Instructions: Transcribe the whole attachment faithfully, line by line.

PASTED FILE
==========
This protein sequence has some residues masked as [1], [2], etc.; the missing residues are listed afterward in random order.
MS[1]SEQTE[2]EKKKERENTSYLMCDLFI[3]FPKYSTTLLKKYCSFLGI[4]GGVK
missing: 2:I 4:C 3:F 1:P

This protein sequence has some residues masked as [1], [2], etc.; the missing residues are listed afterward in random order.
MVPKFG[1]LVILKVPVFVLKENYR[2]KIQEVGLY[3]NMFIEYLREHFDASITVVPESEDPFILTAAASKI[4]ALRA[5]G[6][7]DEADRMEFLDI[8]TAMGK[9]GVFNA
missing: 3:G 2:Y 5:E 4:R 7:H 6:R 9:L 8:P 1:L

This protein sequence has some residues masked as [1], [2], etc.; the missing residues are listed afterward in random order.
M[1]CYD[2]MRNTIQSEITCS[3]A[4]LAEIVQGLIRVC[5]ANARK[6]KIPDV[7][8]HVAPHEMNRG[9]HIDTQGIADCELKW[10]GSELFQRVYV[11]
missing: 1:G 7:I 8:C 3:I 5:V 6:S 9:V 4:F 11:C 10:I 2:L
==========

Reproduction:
This protein sequence has some residues masked as [1], [2], etc.; the missing residues are listed afterward in random order.
MS[1]SEQTE[2]EKKKERENTSYLMCDLFI[3]FPKYSTTLLKKYCSFLGI[4]GGVK
missing: 2:I 4:C 3:F 1:P

This protein sequence has some residues masked as [1], [2], etc.; the missing residues are listed afterward in random order.
MVPKFG[1]LVILKVPVFVLKENYR[2]KIQEVGLY[3]NMFIEYLREHFDASITVVPESEDPFILTAAASKI[4]ALRA[5]G[6][7]DEADRMEFLDI[8]TAMGK[9]GVFNA
missing: 3:G 2:Y 5:E 4:R 7:H 6:R 9:L 8:P 1:L

This protein sequence has some residues masked as [1], [2], etc.; the missing residues are listed afterward in random order.
M[1]CYD[2]MRNTIQSEITCS[3]A[4]LAEIVQGLIRVC[5]ANARK[6]KIPDV[7][8]HVAPHEMNRG[9]HIDTQGIADCELKW[10]GSELFQRVYV[11]
missing: 1:G 7:I 8:C 3:I 5:V 6:S 9:V 4:F 11:C 10:I 2:L